Friday, February 01, 2008
Je Suis Amelie
I finally managed to get out of my flat earlier than usual today - around 11:15am. No matter how honest my intention, I just can't seem to wake up and get rolling early. There's still a whole city I haven't seen. Tourist spot yet unrevealed and all I can do is languish around the bed all morning. Perhaps there's a good reason for such languishing...
At the behest of blog reader "true," I'm on my way to Montmartre this morning to check out Coquelicot Boulangerie and Bistro for my petit dejeuner. Getting there on the Metro is relatively easy, just one transfer and many stations. The transit is uneventful and we arrive at the Abbesses station.
Abbesses is know for it's wrought iron and glass canopy - one of only two surviving originally designed by Hector Guinard (the other is on the far side of town at Porte Dauphine), but what no one tells really tells you is that since Montmartre is on the top of a hill, the actual train platform is farther underground than any station in the city. And after you get used to merely walking up a flight (or two) of steps to get to the street, you really don't think much about taking the stairs - even though you noticed those people waiting for the elevator.
The stairs are hell. A sprial staircase that rises endlessly, unrelentingly driving you forward and by the time you realize that this is ridiculous, you're too far gone to go back down. If Moscow's subway is 250 meters underground, Abbesses has got to be at least 100 meters. Take the elevator, it's to the right of the platform marked "interduit." Save yourself.
Coquelicot is just a block west of Abbesses and was extremely easy to find. The staff was friendly (and cute) and the food came out quick. I went with the prix fixe menu of: Le Bol de Chocolat Maison, La Tranche d'Une Demi Baguette, Buerre Fermer et Confiture Maison for 4,45 euros. Not a bad way to start the day.
A bowl of hot chocolate seems like a lot, but it's just right for the meal. Dip the baguette in the chocolate or slather with butter and/or jelly and you're good to go. It may seem weird to dip baguette in chocolate but they go very well together - kinda reminds me of Mexican Churros and chocolate.
I also ordered Le Oeuf Coque et Ses Mouilletes, or soft boiled egg with bread sticks for 2,50 euros. The egg was the typical French style, which I always find kinda hard to open without getting some cracked shell in my egg. Add some salt and all is well. Dip the bread as desired and just chew through the crunch of the shell bits.
After my breakfast, I decided to wander a bit around Montmartre: Home of Amelie Poulain, from the movie Le Fabuleux Destin d'Amelie Polain or Amelie (as it was released in America). I haven't seen the movie in awhile, so not much of the village looked familiar to me, so I decided that perhaps I should do the one really touristy thing of my trip: visit the Sacre Coeur.
As I've said, Montmartre is on a hill. Sacre Coeur is the highest point with reputedly commanding views of the entire city. If one must command his people from on high, then this is the place to do it. Darn Catholics. They get all the good real estate.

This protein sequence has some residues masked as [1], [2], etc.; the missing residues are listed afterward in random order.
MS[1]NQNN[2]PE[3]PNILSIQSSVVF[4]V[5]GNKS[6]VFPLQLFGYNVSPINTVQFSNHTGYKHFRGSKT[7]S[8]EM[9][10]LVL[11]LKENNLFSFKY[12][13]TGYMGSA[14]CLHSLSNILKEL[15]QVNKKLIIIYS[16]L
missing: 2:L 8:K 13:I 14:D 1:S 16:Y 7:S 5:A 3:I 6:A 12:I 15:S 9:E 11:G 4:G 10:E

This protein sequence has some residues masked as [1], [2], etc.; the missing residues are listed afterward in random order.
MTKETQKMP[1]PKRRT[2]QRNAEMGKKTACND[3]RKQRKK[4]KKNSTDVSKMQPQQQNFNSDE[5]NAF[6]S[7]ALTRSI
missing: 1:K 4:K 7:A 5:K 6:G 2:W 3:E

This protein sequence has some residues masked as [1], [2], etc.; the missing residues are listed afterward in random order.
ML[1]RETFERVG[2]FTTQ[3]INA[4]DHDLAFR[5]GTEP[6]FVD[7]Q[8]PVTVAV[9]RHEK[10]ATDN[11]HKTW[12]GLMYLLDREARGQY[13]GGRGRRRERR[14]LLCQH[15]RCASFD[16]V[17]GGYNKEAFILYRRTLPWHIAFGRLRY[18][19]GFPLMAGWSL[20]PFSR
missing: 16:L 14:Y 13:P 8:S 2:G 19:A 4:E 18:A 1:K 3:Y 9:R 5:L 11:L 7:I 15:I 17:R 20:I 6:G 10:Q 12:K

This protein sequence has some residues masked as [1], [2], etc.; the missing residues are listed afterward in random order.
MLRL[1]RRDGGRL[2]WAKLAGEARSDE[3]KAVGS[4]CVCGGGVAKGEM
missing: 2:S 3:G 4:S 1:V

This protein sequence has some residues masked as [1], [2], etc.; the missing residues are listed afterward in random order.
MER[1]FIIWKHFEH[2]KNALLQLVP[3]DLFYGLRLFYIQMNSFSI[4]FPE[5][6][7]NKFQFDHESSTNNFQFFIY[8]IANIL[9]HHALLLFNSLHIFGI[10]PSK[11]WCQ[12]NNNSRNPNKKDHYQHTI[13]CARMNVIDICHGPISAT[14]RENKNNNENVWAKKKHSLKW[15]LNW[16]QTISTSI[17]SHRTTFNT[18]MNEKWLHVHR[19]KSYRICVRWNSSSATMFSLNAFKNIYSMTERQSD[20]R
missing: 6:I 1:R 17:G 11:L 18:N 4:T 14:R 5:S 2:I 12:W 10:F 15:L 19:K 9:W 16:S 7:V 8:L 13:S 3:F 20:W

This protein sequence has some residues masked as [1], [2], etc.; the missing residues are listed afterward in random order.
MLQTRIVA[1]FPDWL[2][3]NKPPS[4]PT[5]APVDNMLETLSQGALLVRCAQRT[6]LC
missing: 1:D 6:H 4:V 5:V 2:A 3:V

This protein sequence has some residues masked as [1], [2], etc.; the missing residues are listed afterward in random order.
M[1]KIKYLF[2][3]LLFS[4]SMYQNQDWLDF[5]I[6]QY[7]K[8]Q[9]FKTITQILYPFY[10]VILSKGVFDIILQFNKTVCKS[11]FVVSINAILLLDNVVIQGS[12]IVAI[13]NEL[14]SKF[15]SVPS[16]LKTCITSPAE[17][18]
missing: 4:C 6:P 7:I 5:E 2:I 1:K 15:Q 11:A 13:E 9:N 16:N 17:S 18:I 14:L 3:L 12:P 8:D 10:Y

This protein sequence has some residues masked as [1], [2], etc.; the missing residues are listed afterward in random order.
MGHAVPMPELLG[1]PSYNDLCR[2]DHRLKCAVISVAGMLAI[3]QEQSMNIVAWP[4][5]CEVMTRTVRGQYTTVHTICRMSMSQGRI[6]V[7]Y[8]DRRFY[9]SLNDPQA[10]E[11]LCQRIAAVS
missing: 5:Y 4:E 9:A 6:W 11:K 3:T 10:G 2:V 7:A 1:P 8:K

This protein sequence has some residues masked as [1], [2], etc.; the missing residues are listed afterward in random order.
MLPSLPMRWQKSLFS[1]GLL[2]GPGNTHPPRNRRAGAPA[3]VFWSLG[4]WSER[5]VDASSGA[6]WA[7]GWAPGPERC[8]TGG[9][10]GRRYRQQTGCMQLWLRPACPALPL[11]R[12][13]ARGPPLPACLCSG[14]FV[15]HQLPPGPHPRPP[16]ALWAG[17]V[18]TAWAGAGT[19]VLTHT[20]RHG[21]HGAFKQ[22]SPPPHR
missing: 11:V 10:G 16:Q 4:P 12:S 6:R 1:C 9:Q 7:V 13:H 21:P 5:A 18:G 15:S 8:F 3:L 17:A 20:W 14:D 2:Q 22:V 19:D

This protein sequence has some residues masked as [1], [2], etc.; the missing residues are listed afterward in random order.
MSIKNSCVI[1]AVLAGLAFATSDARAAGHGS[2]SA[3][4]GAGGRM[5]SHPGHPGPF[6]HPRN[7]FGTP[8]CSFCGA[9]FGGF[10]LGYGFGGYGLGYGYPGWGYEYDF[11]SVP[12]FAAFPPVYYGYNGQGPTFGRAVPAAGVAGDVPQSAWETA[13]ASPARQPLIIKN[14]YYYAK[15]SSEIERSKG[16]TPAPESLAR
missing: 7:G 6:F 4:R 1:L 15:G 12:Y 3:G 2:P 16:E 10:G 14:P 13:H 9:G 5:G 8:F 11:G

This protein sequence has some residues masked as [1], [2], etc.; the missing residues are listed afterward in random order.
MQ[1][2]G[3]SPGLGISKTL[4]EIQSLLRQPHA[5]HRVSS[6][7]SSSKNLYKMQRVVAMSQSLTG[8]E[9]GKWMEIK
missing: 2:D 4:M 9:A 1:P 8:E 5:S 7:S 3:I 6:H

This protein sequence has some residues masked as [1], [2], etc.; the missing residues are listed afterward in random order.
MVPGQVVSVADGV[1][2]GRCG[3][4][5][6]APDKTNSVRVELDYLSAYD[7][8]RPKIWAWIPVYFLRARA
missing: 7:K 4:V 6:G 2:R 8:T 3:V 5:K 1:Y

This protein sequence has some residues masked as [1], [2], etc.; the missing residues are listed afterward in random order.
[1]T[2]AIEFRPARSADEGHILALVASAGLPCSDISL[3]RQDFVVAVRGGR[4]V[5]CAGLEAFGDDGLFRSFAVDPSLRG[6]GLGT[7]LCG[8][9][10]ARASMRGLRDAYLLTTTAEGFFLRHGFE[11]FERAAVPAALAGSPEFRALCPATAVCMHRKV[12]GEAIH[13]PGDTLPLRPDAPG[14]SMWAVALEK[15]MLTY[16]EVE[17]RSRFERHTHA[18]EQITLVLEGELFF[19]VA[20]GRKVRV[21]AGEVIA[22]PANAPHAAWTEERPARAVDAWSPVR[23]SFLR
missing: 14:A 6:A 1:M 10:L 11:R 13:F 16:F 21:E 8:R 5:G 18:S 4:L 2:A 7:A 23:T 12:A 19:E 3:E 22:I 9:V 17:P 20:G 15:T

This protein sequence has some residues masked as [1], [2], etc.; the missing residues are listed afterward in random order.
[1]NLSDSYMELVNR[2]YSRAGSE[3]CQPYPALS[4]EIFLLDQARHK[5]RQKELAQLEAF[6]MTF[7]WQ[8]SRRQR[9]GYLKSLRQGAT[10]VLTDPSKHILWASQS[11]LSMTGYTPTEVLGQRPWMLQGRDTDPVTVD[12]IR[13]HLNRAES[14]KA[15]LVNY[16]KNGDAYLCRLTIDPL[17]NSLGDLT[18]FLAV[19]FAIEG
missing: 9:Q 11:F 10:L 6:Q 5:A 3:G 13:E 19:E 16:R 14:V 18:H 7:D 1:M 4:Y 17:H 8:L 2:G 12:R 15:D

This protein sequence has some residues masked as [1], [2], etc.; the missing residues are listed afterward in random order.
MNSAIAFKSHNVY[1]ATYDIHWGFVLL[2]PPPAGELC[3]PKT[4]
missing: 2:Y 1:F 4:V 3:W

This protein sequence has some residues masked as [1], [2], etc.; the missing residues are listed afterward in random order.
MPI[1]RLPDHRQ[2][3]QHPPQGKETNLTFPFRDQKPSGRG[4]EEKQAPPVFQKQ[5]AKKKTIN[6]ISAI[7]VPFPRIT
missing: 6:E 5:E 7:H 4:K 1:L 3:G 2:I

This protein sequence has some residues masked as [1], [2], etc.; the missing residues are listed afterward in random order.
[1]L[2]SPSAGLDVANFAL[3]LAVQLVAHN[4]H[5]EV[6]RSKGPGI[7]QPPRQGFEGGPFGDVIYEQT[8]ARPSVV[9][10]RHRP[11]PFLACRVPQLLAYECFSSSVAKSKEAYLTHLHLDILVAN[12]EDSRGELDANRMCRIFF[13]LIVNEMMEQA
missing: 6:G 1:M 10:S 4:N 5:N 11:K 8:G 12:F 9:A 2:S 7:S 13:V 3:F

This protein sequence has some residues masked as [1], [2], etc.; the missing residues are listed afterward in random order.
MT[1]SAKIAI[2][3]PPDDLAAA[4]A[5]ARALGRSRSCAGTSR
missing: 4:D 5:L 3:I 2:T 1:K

We're about halfway up the hill and the climb is a long one involving many, many stairs. It's cold. And raining. Good thing I've got my foul-weather gear.
I'm no wimp. I've made the summit of the highest peak in southeastern Maine: Mount Bradbury at 500 feet - in frozen and icy conditions. I've made the summit of Mount Olomana on O'ahu (1,200 feet) and I've made the summit of Mauna Kea in Hawai'i (elevation 13,476 ft), but these stairs are kicking my butt.
Hiking to Sacre Coeur from the West Face is for the young and thin, not the old and plumpy.
As I reach the top of the hill, expecting to see visions of glowing virgins (or at least an apparition of Jesus Christ), I see something that horrifies me to my core: an electic tram ferrying passengers from the street below to the Sacre Coeur.
All of this cursing and sweating and being rained upon and I could have easily rode the tram for a few pence! Bloody hell.
That really sucks.
But I reassure myself that I've made it "The Man's Way" through blood, sweat and tears, and I promise to make an offering to honor this achievement.
In spite of the clouds and rain, the view is quite spectacular. All of Paris is laid out at my feet. I feel as Napoleon must have felt: Emperor - ready to crush his loyal subjects into Froggy Mush at the whim of my twenty-three mistresses. Behaviour unbecoming a good Catholic? Nothing but a few thousand Francs to deliver absolution.
And that's just by Tuesday. On Wednesday, we start over again.
No photos allowed inside the Sacre Coeur, but it's quite gorgeous inside. If there's one thing to be admired about the Catholic Church, it's they know how to build them. Ornate, refined - the best artisans of the day. No expense spared. These are buildings fit for God.
I make a little prayer offering and I'm back on the front porch admiring the view. It's still raining and it's time to go. For a moment, I think about taking the tram, but that would be silly. I've made it to the top, time to walk down and savor the moment.
The walk down through the garden is simple, quick and easy. Tourist take photographs. Lovers kiss in the falling rain. It's the Paris of the movies and Amelie is returning those photos.
As I make my way down rue de Steinkerque I'm fascinated by the fabric shops. Seems that whatever fabric you need, you can find it here. Between them are the kitschy tourist souvenir stores you find in all tourist zones in major cities across the world. Statuettes of the Eiffel Tower and the Sacre Coeur can be had for six euros. I want to get a big one for The Spro, but at 24 euros, that's too much.
Later, I'll find a small one on the boulevard de Clichy for three euros. It's not a big tower, but it will be good enough.
24 rue des Abbesses
01 46 06 18 77